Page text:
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Marijuana Pill More Effective In Treating Pain Than Cigarette: A Study

Apr 23, 2013 02:33 PM EDT

Marijuana may treat pain best in the form of a pill, according to a new study published in the journal Neuropsychopharmacology.

The reason, according to the researchers, is that not only does it leave a patient feeling less high, but may also offer longer-lasting relief than when smoked.

Conducted at the Substance Use Research Center of the New York State Psychiatric Institute, the study compared two strengths of smoked marijuana to two strengths of the drug dronabinol, which contains the same active chemical found in the plant - tetrahydrocannabinol (THC).

Thirty healthy, marijuana-smoking men and women were then put through five blind experimental sessions in which participants took a capsule and then 45 minutes later smoked a marijuana cigarette.

In all, three different kinds of capsules were used, including a placebo or pills containing either 10 or 20 miligrams of dronabinol.

Similarly, the participants’ cigarettes either contained no THC, a low dose of THC or a high dose of the drug.

With the testing days spaced at least two days apart and no participant receiving a double dose on the same day, researchers asked those involved to place their hands in water just above freezing and measured how long it took before he or she felt pain as well as how long they were able to keep their hands under the water before they felt like they couldn't take it anymore.

In the end, researchers found that it took people an average of about 12 to 13 seconds longer to report feeling pain after exposure to the highest strength pill or cigarette when compared to the placebo.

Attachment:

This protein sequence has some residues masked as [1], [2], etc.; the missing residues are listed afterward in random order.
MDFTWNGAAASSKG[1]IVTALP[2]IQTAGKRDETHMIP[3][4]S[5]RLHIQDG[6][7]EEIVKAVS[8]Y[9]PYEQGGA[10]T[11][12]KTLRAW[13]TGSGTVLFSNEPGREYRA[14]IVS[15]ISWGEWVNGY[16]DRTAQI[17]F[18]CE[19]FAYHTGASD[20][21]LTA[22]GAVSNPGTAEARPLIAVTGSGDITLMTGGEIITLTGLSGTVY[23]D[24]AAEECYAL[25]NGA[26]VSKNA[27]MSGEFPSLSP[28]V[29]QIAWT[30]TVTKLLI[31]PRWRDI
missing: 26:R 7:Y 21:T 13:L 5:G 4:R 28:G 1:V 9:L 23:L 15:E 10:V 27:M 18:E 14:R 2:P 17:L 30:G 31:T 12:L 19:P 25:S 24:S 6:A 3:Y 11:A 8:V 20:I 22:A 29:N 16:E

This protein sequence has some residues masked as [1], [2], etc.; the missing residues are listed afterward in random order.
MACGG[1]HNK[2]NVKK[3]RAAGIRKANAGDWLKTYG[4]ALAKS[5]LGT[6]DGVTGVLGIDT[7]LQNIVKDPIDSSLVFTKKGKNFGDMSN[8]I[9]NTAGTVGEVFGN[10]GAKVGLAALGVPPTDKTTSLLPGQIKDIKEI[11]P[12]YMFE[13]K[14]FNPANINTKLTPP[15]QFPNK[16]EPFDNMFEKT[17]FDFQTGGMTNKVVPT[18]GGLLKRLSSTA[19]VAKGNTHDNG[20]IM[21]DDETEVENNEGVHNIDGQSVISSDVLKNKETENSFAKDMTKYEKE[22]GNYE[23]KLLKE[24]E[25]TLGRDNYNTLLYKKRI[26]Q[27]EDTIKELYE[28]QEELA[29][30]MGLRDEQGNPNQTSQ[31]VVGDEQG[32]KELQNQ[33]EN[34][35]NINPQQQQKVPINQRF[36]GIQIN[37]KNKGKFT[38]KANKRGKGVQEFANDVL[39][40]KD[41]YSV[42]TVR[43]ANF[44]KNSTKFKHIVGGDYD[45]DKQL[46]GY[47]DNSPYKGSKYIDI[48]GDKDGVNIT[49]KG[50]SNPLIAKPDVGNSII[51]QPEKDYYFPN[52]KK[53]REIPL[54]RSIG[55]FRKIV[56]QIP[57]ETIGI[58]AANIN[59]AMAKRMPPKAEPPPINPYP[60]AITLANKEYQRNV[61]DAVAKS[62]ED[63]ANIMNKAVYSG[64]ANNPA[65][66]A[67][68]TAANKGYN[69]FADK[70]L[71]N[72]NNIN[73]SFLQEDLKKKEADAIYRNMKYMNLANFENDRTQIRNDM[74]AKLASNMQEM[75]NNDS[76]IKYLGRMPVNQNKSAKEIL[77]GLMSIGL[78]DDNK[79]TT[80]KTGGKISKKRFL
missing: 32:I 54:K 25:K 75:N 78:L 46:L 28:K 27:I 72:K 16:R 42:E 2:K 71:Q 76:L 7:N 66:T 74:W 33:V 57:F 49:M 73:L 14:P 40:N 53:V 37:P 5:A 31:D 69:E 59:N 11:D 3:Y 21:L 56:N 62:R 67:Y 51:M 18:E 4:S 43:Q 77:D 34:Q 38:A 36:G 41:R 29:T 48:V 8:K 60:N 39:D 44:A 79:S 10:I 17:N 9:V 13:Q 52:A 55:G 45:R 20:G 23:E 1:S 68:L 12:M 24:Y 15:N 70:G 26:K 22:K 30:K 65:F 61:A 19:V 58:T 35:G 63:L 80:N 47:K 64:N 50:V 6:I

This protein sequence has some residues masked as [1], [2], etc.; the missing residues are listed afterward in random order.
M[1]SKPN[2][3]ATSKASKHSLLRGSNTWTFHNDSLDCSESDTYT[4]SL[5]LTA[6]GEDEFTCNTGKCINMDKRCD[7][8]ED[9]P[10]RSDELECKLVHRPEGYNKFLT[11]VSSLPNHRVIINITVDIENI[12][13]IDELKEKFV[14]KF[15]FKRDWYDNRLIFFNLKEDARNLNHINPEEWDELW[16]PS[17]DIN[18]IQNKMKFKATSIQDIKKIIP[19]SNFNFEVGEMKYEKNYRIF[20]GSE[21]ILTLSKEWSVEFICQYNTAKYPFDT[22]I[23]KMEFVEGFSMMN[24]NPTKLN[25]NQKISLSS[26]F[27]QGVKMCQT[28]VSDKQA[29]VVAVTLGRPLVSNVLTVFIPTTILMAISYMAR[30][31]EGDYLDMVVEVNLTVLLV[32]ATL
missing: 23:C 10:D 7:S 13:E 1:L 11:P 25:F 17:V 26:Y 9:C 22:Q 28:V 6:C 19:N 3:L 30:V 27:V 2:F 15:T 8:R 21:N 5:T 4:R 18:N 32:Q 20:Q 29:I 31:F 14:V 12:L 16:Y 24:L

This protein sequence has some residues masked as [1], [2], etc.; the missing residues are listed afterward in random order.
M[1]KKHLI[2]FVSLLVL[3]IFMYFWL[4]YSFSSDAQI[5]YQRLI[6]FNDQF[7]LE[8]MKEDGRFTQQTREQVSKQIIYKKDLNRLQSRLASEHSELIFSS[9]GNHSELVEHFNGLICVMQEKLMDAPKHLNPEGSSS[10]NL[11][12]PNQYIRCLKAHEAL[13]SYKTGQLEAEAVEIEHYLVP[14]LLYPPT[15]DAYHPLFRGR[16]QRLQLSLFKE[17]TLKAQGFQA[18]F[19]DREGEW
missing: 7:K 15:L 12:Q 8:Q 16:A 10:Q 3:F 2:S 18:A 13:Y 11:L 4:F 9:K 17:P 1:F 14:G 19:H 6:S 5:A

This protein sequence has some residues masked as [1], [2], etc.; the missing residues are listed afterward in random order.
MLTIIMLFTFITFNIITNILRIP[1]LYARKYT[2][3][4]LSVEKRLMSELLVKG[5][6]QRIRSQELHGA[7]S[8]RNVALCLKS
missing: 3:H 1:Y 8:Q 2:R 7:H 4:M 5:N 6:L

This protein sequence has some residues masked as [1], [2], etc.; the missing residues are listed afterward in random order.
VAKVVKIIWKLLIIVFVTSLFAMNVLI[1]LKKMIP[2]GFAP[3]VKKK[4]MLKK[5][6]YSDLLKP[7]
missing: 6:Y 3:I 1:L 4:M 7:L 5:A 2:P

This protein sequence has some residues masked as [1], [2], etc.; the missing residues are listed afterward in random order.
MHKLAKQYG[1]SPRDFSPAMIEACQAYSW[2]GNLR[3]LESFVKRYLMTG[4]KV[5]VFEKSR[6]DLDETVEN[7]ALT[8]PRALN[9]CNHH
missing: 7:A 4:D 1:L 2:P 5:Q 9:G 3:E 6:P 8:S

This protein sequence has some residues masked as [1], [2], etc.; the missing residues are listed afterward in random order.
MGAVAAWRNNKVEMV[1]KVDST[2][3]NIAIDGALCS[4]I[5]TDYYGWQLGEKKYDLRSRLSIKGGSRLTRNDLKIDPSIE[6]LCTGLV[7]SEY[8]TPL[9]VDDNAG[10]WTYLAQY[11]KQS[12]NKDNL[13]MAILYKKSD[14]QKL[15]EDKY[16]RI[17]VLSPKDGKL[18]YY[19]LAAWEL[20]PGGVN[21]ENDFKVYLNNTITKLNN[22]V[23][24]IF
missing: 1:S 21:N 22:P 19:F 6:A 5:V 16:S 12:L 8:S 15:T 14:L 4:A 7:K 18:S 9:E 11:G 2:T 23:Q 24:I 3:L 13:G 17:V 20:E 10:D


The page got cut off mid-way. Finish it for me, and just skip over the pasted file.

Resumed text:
This was true for how long people were able to keep their hands under the water and how intensely they described the pain as being.

In fact, the only real difference the researchers found was in cognitive impairment, or feeling “high,” and that while pain relief came quicker to those who smoked the marijuana, relief peaked after just 15 minutes, whereas those who took the pills experienced pain relief for as long as three to four hours.

“If you think about it, if you’re someone who’s dealing with chronic pain, you’re going to have to be smoking several times a day, and for a lot of people that would not be feasible,” U.S. News and World Report quotes study author Ziva Cooper as saying.

Furthermore, while smoking an average dose of two marijuana cigarettes a day can cost over $500 a month, dronabinol is often covered by insurance, leaving patients with only a $15 to $30 monthly co-pay.

Dr. Gary Reisfield is an assistant professor of addiction medicine and chief of pain management at the University of Florida College of Medicine. The study, he said, according to the same source, was both “well-conceived and meticulously designed.”

The study was funded by the National Institute on Drug Abuse.

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